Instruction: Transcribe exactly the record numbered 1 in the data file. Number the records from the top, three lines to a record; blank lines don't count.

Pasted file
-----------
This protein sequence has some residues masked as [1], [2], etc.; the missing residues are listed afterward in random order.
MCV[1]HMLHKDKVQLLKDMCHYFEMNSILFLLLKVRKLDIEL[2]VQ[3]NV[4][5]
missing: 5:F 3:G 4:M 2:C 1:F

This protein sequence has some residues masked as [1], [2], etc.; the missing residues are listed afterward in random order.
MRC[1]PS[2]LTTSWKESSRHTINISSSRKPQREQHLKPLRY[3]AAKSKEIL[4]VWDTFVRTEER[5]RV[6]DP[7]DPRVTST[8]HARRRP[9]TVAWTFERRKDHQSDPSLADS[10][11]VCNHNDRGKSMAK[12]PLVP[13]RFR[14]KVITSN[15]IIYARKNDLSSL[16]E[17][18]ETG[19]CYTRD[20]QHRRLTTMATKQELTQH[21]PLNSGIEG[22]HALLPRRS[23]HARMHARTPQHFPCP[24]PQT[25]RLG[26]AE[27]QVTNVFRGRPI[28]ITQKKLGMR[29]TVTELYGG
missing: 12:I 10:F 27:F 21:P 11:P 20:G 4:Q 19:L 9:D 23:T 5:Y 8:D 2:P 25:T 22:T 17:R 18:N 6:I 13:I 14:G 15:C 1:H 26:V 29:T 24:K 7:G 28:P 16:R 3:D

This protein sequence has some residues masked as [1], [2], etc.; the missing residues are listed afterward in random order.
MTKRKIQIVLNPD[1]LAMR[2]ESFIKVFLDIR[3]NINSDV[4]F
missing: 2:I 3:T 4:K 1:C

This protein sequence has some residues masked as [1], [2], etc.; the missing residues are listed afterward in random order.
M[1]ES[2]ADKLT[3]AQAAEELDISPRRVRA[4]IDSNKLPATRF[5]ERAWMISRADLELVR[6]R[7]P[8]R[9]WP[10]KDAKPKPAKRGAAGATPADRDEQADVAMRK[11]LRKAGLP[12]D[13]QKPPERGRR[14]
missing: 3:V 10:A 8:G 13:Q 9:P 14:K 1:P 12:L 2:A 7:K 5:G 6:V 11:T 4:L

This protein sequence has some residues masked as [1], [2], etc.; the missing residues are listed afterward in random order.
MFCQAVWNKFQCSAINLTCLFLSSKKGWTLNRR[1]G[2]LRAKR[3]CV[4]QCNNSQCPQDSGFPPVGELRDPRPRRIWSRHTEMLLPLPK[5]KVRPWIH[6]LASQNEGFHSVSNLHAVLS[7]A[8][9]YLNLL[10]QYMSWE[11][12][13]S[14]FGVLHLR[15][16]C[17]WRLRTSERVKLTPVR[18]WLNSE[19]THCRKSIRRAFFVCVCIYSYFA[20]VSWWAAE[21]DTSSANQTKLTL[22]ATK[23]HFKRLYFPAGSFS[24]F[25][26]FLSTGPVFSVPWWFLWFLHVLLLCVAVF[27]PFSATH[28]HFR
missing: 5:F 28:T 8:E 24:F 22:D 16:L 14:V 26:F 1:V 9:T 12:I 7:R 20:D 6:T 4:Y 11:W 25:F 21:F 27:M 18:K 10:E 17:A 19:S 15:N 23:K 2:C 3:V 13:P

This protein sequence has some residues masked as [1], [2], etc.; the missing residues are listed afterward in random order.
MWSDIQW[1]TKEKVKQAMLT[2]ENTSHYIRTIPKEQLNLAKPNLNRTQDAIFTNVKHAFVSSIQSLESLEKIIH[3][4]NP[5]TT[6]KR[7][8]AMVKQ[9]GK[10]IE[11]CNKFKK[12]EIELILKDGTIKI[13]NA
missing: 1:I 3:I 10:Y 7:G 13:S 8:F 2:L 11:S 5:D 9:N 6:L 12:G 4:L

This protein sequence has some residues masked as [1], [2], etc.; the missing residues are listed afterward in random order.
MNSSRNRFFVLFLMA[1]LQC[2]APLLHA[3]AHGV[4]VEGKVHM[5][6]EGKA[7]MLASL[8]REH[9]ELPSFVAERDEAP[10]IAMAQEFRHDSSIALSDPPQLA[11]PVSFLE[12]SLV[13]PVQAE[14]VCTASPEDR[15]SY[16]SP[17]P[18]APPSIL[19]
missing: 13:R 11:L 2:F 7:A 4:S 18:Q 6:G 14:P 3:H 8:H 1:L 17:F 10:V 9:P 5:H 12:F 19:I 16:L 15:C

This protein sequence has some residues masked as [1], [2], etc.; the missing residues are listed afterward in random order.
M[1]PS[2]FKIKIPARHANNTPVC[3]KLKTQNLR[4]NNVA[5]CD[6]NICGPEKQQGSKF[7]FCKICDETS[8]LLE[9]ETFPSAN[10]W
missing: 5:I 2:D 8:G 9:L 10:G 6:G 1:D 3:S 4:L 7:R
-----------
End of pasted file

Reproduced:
This protein sequence has some residues masked as [1], [2], etc.; the missing residues are listed afterward in random order.
MCV[1]HMLHKDKVQLLKDMCHYFEMNSILFLLLKVRKLDIEL[2]VQ[3]NV[4][5]
missing: 5:F 3:G 4:M 2:C 1:F